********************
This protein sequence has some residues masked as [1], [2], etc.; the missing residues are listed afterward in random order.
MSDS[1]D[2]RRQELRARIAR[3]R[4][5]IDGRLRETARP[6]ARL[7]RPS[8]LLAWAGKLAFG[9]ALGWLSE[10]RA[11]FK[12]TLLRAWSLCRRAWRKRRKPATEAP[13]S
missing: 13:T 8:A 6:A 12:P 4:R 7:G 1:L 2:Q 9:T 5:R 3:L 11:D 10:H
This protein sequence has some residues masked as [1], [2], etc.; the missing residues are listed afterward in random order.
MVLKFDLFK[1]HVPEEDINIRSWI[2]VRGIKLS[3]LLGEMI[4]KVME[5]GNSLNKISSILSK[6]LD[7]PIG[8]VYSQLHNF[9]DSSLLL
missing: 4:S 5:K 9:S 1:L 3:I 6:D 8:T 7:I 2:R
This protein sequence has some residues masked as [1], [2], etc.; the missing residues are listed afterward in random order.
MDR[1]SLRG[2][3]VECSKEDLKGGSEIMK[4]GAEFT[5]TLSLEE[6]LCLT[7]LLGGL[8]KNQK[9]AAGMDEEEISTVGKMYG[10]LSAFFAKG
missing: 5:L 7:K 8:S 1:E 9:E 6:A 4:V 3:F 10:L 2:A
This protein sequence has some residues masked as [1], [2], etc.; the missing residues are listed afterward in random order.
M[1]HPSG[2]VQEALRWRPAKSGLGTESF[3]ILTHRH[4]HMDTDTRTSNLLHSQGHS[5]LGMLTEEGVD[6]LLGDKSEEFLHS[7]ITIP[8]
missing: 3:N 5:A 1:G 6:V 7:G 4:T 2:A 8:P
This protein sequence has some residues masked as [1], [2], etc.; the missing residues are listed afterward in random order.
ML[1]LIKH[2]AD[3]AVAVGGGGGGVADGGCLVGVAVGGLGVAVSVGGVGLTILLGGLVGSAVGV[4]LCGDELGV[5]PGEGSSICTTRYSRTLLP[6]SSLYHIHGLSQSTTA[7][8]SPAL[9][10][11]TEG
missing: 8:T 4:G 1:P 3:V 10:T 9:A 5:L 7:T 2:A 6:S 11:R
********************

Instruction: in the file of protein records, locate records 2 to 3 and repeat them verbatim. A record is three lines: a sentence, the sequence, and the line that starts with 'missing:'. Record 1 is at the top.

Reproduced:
This protein sequence has some residues masked as [1], [2], etc.; the missing residues are listed afterward in random order.
MVLKFDLFK[1]HVPEEDINIRSWI[2]VRGIKLS[3]LLGEMI[4]KVME[5]GNSLNKISSILSK[6]LD[7]PIG[8]VYSQLHNF[9]DSSLLL
missing: 4:S 5:K 9:S 1:L 3:I 6:D 8:T 7:I 2:R
This protein sequence has some residues masked as [1], [2], etc.; the missing residues are listed afterward in random order.
MDR[1]SLRG[2][3]VECSKEDLKGGSEIMK[4]GAEFT[5]TLSLEE[6]LCLT[7]LLGGL[8]KNQK[9]AAGMDEEEISTVGKMYG[10]LSAFFAKG
missing: 5:L 7:K 8:S 1:E 9:E 6:A 4:V 3:F 10:L 2:A